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MPs issue warning to UK business

September 1999

A cross-party UK parliamentary committee has warned businesses they have a duty to use their influence in developing countries to promote social development.

In a hard-hitting new report, the House of Commons International Development Committee declares that it is ‘unacceptable for competition to be used as a reason for the private sector failing to use its influence in the development of a country.’

The committee says more work needs to be done on developing ‘core business standards’ for companies in developing countries ‘with agreements, particularly among the extractive industries, as to how their influence can be collectively exercised to promote social development.’ It recommends that the Prince of Wales Business Leaders Forum should promote such agreements.

The report on conflict prevention, drawn up by the 11-strong committee of MPs chaired by Bowen Wells, also recommends that the Department for International Development (DFID) should begin discussions with companies about including advice on conflict situations in their codes of conduct.

‘In their employment practices, companies should be aware of social tensions and work out how to ... encourage all groups to work and live peaceably side by side’, it says. The committee admits this is a ‘very complex task’ but adds: ‘this is all the more reason for guidelines and codes of conduct in this area’.

The Department of Trade and Industry and the Foreign Office are also urged to include ‘as a matter of course’ information on risks of conflict and actual conflict in their advice to British businesses working in developing countries. This information should cover advice ‘on how employment, investment 0and social policies can minimise social tensions’.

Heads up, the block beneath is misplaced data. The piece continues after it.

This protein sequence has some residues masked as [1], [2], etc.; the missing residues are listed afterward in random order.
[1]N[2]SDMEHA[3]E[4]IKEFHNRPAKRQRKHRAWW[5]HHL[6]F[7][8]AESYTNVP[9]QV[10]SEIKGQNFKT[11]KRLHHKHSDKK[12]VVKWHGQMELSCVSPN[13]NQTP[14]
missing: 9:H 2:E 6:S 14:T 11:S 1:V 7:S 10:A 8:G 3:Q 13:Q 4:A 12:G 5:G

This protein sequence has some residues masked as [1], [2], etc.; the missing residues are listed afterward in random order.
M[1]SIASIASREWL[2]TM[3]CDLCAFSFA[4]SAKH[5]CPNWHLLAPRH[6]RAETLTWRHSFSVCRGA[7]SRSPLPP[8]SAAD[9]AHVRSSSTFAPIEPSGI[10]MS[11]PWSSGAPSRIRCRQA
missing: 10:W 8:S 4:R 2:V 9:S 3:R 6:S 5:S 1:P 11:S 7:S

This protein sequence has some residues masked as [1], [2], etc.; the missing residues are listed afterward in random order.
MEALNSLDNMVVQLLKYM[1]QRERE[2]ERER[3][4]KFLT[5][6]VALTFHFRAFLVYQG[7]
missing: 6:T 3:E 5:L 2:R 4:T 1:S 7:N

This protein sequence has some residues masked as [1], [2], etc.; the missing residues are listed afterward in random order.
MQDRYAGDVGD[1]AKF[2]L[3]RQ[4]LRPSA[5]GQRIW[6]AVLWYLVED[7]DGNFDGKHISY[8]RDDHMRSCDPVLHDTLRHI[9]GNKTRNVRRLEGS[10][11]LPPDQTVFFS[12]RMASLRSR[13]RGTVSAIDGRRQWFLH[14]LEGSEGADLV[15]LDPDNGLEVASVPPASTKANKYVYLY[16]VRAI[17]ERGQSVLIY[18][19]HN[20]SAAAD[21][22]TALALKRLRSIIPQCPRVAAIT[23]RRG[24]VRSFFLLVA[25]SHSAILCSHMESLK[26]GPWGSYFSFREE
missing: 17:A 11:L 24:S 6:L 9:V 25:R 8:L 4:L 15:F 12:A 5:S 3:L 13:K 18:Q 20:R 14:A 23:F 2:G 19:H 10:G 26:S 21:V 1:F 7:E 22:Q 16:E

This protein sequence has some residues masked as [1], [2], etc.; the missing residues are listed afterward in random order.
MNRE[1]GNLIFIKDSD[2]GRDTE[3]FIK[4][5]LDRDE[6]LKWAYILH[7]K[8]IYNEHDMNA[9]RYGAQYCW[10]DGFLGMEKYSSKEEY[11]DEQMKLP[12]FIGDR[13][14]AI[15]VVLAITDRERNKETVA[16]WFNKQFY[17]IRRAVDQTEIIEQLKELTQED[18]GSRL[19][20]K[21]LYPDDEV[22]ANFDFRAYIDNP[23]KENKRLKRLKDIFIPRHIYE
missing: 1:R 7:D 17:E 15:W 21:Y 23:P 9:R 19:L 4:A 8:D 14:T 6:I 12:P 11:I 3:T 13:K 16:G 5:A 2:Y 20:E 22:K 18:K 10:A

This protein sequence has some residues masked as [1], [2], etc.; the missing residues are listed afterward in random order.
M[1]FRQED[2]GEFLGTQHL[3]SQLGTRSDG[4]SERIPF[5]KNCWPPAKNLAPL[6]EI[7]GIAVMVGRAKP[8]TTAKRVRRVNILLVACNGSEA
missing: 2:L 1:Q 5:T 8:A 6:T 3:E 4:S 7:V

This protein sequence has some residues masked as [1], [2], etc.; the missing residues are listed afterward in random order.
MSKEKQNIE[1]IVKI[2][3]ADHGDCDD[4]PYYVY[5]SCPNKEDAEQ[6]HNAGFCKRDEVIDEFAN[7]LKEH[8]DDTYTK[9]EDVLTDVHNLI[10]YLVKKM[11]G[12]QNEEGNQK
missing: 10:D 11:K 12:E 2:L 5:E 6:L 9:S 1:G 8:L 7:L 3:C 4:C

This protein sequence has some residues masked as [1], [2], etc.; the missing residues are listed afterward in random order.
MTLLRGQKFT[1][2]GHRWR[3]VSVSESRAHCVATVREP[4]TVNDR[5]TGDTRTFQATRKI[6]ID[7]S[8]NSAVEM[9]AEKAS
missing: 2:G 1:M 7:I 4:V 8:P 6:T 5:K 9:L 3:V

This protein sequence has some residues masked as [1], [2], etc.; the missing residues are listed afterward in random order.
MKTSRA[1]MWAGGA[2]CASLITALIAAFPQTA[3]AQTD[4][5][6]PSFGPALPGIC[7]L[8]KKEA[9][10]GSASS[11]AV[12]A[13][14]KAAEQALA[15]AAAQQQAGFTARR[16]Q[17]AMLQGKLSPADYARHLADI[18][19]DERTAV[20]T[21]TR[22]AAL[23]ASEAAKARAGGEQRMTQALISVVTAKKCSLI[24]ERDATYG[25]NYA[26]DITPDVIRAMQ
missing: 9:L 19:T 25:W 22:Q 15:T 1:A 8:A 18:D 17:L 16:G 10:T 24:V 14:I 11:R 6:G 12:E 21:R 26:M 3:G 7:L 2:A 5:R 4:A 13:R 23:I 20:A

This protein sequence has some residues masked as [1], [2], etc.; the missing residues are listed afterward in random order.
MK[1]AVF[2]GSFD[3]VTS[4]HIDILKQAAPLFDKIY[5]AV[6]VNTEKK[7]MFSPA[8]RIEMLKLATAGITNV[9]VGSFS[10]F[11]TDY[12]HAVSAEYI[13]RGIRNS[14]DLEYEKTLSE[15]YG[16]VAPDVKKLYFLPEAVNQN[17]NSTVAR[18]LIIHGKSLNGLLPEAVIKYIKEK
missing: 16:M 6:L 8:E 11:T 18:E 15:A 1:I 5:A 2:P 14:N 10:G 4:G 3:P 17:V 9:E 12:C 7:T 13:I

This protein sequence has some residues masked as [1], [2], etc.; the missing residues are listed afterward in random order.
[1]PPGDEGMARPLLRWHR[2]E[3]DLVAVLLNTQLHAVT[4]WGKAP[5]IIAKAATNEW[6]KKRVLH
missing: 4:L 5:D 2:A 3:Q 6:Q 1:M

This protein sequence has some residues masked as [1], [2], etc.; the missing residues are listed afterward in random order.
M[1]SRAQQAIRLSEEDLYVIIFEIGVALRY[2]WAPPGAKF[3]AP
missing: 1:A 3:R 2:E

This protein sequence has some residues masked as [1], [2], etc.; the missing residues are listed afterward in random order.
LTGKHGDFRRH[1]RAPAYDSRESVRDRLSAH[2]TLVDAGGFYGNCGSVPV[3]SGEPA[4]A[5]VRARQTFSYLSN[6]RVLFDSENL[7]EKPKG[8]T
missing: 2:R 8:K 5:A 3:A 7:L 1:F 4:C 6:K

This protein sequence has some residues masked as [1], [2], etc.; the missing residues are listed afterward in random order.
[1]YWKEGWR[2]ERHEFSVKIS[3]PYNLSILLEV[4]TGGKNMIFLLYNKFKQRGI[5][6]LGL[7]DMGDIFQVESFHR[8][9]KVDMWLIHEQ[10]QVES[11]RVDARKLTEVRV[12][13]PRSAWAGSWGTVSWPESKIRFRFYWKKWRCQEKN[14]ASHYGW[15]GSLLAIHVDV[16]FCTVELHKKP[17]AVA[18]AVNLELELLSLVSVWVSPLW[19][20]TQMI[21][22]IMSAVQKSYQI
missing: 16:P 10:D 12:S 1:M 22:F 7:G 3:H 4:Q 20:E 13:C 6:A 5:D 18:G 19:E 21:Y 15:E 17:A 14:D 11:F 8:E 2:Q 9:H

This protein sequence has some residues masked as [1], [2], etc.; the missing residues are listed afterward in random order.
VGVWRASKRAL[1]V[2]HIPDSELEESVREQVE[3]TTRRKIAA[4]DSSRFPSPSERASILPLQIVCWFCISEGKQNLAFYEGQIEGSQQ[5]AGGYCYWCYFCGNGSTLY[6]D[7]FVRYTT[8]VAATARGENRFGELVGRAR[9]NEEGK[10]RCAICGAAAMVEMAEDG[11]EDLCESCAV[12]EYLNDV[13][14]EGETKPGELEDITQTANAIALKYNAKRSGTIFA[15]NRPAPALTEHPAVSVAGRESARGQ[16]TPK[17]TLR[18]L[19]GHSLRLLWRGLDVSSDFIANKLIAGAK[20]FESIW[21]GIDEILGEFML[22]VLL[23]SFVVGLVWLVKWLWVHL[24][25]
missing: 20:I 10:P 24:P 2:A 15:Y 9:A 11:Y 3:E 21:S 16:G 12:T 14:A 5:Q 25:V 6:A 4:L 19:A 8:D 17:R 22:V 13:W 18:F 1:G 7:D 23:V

It adds that any code of practice adopted by the private sector in conflict-sensitive areas ‘should include a commitment from industry not to purchase or provide arms, security equipment or advice for state security forces.’ It also calls on the government to bring in legislation in the next session of parliament to criminalise the bribery of foreign public officials and make such bribes no longer tax deductible.

A spokeswoman for DFID told EP the government could not yet pledge to introduce such legislation, but that ‘we are working on getting there’.

The committee, which has taken two years to produce the report, praises the Ethical Trading Initiative and fair trade movement, which it says ‘are an essential component of any move to make private sector practice in developing countries conflict-sensitive’.

Conflict Prevention and Post-conflict Reconstruction, The Stationery Office, £11.50




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